A Fly on the Wall


As a parent of an average kid, there were often times that I would have loved to be a fly on the wall in his classes. I can imagine that it is very similar, or an even stronger urge,  for parents of kids with special needs!

I am very fortunate to work in a classroom that is on the cutting edge for kids with Autism.

Our classroom is equipped with the following:

  • SmartBoard – An interactive whiteboard – WONDERFUL invention. This allows to project websites and it uses touch technology to allow our kids to use it like an iPad.
  • SmartTable – A tool we use to work with the kids on different concepts using a variety of options.
  • iPads – Each kid gets their own iPad to use throughout the day for many activities.
  • Full kitchen – this helps us teach them to assist themselves in the kitchen. We cook with them, clean with them, and teach them daily kitchen type activities!
  • Washer/Dryer – We can assist them and teach them how to wash and dry their clothes when needed.
  • Indoor Swing – This is wonderful for breaks, timeouts, and for them to just chill during downtime!

I would like to share what it is like for us on a day to day basis. I do understand that not all classrooms are the same and that a typical day is anything but typical. However, routine is a staple for our kids and we do what we can to keep a pretty tight schedule (interlaced with change to ensure the kids get some variety).

Once the kids arrive at school, they immediately go to the classroom where, if necessary, jackets are removed and put away, and then daily notebooks (will explain later) are removed from their backpacks. We are fortunate to be able to still have the Pledge being said over the loudspeaker every day and the kids are learning to stand, with hand over heart, and face the flag… the words will come with time.

Now it is time for lockers. We wait for the halls to be free of he hustle and bustle of the average kids so that the noise level will be lower before we head to their lockers. Each kid has their own locker, can unlock it, and safely store their backpacks until the end of the day.

Next is breakfast. Some of the kids want breakfast in the morning, so of course we want to feed them so that they are ready for a fun filled day! We begin each day with The Days of the Week. Everyday, the kids are to identify what the day of the week is, and what the date is. We have them write it down, say it, and we do the Calendar activity on starfall.com (This is a free website for all kinds of fun activities for kids with or without Autism).

Now the academics begin.

  • Reading – We have several activities that we do for reading. Individual read, Curriculum Reading, and a wonderful program designed specifically for kids with Autism called Vizzle. Not all of the kids can read, so we assist them by reading to them and teaching them to identify words on their iPads. We utilize those iPads regularly so that they can still participate in activities that they normally would get as much out of.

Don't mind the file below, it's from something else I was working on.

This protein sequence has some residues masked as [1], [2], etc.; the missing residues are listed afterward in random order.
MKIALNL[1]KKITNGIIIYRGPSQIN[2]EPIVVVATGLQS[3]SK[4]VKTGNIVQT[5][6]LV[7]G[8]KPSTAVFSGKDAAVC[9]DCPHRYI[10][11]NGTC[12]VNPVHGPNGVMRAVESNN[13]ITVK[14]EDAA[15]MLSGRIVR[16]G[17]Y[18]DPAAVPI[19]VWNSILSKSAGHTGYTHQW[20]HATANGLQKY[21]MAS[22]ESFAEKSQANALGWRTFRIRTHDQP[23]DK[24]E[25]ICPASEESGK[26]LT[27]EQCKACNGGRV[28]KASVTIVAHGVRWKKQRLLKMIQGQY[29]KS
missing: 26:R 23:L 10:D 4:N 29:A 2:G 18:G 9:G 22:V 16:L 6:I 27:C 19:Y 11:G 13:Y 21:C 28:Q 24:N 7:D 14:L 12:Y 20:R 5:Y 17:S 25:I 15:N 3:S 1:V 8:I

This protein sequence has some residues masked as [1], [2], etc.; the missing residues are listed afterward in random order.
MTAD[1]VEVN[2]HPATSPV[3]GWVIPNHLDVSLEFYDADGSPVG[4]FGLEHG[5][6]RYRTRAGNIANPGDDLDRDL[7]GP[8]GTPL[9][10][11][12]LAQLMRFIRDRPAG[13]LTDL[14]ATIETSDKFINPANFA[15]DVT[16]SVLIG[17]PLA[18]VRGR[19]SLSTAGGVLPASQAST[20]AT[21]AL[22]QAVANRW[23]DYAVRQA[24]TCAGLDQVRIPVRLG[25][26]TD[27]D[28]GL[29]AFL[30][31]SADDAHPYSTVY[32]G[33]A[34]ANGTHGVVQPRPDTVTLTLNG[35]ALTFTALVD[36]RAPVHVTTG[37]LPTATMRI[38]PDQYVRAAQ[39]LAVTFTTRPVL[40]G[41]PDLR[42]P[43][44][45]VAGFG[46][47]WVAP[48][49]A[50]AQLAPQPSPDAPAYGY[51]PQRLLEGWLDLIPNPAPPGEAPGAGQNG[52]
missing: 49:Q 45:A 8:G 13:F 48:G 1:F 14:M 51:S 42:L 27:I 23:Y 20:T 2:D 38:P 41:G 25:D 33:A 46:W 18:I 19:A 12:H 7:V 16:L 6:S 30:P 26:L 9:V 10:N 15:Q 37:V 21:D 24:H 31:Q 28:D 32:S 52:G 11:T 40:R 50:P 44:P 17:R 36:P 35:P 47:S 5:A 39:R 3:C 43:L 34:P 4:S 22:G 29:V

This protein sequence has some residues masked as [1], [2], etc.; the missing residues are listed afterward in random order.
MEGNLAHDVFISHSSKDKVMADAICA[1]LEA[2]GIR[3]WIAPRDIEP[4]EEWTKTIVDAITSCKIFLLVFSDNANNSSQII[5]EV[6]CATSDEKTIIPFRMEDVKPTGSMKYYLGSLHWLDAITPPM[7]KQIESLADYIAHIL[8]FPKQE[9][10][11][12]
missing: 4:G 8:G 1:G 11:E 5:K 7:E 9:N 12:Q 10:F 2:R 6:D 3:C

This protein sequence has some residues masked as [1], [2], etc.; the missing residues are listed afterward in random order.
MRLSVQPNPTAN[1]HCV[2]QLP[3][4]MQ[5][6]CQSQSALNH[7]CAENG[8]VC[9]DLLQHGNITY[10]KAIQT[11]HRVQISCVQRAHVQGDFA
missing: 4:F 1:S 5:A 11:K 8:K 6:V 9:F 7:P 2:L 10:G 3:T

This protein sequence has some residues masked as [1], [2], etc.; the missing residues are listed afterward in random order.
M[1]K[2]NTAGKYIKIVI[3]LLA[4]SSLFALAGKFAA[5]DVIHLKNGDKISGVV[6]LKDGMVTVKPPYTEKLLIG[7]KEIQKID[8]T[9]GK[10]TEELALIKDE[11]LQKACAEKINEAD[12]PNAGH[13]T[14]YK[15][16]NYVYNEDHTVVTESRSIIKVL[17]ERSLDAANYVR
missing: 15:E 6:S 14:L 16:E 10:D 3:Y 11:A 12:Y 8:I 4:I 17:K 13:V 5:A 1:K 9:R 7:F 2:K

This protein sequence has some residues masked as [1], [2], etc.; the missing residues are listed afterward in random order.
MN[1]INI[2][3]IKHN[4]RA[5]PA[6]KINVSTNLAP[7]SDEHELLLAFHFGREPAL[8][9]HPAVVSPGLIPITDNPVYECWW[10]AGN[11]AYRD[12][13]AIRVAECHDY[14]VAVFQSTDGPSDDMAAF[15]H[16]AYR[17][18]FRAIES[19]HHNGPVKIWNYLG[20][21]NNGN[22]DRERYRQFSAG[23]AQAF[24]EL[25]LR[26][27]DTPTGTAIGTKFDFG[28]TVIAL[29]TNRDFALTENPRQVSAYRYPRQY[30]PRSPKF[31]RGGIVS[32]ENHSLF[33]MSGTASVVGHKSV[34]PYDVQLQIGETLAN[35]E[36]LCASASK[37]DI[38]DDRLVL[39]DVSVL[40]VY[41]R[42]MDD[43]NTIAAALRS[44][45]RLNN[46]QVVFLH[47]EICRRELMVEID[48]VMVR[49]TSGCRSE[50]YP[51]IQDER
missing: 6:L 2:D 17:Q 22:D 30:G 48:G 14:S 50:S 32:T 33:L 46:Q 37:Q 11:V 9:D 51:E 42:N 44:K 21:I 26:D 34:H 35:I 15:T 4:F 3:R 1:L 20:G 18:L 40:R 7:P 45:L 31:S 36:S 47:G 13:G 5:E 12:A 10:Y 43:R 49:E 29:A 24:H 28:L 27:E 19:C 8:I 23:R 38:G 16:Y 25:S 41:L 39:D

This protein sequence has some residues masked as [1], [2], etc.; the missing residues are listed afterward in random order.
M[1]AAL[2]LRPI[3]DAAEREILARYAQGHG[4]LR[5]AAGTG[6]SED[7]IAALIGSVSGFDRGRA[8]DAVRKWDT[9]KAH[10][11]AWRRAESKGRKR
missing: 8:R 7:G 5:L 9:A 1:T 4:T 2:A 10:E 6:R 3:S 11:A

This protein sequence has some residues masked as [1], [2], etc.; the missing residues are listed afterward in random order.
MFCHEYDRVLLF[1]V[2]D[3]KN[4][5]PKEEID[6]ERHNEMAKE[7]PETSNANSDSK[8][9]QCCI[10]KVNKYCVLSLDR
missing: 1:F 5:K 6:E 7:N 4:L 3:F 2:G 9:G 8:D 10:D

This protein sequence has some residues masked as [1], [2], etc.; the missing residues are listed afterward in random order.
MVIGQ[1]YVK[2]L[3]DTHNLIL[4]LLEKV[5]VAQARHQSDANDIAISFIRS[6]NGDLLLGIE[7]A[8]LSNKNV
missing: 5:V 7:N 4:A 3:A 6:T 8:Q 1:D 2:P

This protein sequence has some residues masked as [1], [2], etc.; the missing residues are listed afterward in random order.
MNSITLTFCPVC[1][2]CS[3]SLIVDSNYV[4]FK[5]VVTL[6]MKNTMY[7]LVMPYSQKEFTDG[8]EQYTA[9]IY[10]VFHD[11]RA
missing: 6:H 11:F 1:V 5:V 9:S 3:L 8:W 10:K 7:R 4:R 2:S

• Math – Once again, there are a ton of tools, either on the internet, on the iPad, or curriculum based that we utilize to ensure that these kids are getting the level of attention that they need for each subject.
  • Writing – I think this is my favorite subject (duh!). We have workbooks that we have the kids, based on their skill level, write in. Not all of the kids can spell, so we work on relating their writing to their reading curriculum. I love the way we intertwine the subjects so that we are continually in a learning mode. It is amazing what you can teach a child.

Interspersed throughout the day of academics are quite a few breaks. Lord knows we all need breaks to get ourselves back on track, and these kids are no different. Since each kid is different and they may finish their work faster, or tire more easily, breaks are always an option. They can take a swing break, play an iPad game, chill somewhere quiet in the room, or grab an Aide (like me) and go for a quick walk.

We also do activities outside of the classroom. One student goes to art class with the mainstream kids (with an Aide). Another goes to gym. We want these kids to be able to be outside the structure of our classroom so that they can lead as normal a life as possible.

Arts and crafts are also a big part of our day. We try and get them to color, cut, paste, create, craft, and design! They seem to enjoy the downtime and not having the pressure of having to think too much!

Our classroom (at this moment) has a one to one ratio. We have a certified teacher and 3 aides. Currently we have 4 students. This works perfectly and allows these kids to get full attention when working on a task. We are like a well oiled machine and dance around each other in the classroom like we have worked together for years. In reality.. we have only been working together a few months. It is incredible and I am so fortunate to be able to experience this world.

Each afternoon, before the kids leave for the day, we write in a notebook to send home to the parents. This notebook is a communication tool to allow the parents to see how the day was for their child, to express the good and not so good points of the day, and to allow the parents to write to us with concerns, questions, or ideas.

Sounds smooth as butter? Well it isn’t. Every day can present both the faculty and the students with challenges. If you work with the Autistic or are the parent of a child with Autism, then you know this to be true. However, each challenge can be overcome. Each day can be a good day. We work together to create and implement new ways of helping these kids.

I hope this has provided some insight. Please feel free to ask questions. I can expand on things if you need.



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